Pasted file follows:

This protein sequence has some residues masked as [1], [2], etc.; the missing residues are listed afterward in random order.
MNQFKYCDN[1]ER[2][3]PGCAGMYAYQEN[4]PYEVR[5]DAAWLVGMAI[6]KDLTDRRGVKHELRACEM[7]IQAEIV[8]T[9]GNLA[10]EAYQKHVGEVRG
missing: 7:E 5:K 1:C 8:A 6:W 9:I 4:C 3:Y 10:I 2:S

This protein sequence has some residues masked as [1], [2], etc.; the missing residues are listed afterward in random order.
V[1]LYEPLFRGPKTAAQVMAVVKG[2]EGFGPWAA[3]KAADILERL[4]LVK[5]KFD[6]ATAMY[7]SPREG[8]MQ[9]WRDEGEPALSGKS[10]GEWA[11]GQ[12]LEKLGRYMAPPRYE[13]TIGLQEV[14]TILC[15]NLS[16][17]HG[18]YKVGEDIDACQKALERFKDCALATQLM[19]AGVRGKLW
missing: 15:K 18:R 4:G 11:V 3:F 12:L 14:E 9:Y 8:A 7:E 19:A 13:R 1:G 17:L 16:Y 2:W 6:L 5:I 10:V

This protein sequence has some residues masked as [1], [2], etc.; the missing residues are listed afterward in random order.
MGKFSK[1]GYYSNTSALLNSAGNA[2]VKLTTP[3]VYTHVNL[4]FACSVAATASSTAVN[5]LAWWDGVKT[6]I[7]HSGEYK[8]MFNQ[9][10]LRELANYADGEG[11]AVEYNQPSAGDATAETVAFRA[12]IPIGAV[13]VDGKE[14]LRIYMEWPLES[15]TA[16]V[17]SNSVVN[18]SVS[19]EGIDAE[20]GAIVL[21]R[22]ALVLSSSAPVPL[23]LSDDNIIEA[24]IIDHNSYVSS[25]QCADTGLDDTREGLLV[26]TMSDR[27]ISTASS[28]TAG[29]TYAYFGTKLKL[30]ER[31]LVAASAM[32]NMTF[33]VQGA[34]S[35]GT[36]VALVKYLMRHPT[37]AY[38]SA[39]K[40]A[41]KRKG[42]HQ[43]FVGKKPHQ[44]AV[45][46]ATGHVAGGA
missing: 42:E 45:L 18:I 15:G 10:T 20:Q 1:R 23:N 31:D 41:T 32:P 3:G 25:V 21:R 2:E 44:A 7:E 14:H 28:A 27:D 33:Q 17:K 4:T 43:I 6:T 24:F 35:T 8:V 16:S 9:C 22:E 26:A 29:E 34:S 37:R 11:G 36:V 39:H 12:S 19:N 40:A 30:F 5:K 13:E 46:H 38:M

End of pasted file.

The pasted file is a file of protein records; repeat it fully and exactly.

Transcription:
This protein sequence has some residues masked as [1], [2], etc.; the missing residues are listed afterward in random order.
MNQFKYCDN[1]ER[2][3]PGCAGMYAYQEN[4]PYEVR[5]DAAWLVGMAI[6]KDLTDRRGVKHELRACEM[7]IQAEIV[8]T[9]GNLA[10]EAYQKHVGEVRG
missing: 7:E 5:K 1:C 8:A 6:W 9:I 4:C 3:Y 10:I 2:S

This protein sequence has some residues masked as [1], [2], etc.; the missing residues are listed afterward in random order.
V[1]LYEPLFRGPKTAAQVMAVVKG[2]EGFGPWAA[3]KAADILERL[4]LVK[5]KFD[6]ATAMY[7]SPREG[8]MQ[9]WRDEGEPALSGKS[10]GEWA[11]GQ[12]LEKLGRYMAPPRYE[13]TIGLQEV[14]TILC[15]NLS[16][17]HG[18]YKVGEDIDACQKALERFKDCALATQLM[19]AGVRGKLW
missing: 15:K 18:R 4:G 11:V 3:F 12:L 14:E 9:Y 8:A 7:E 19:A 13:R 1:G 17:L 16:Y 2:W 6:L 5:I 10:V

This protein sequence has some residues masked as [1], [2], etc.; the missing residues are listed afterward in random order.
MGKFSK[1]GYYSNTSALLNSAGNA[2]VKLTTP[3]VYTHVNL[4]FACSVAATASSTAVN[5]LAWWDGVKT[6]I[7]HSGEYK[8]MFNQ[9][10]LRELANYADGEG[11]AVEYNQPSAGDATAETVAFRA[12]IPIGAV[13]VDGKE[14]LRIYMEWPLES[15]TA[16]V[17]SNSVVN[18]SVS[19]EGIDAE[20]GAIVL[21]R[22]ALVLSSSAPVPL[23]LSDDNIIEA[24]IIDHNSYVSS[25]QCADTGLDDTREGLLV[26]TMSDR[27]ISTASS[28]TAG[29]TYAYFGTKLKL[30]ER[31]LVAASAM[32]NMTF[33]VQGA[34]S[35]GT[36]VALVKYLMRHPT[37]AY[38]SA[39]K[40]A[41]KRKG[42]HQ[43]FVGKKPHQ[44]AV[45][46]ATGHVAGGA
missing: 42:E 45:L 18:I 15:G 10:T 20:Q 1:R 23:N 31:D 41:T 32:P 3:G 25:V 21:R 2:E 44:A 7:E 14:H 28:A 27:D 33:Q 17:K 4:T 43:I 6:T 24:F 35:T 8:V 16:S 9:C 22:E 26:A 29:E 34:S 37:R 11:G 36:V 39:H 12:S 19:N 40:A 30:F 5:K 13:E 46:H 38:M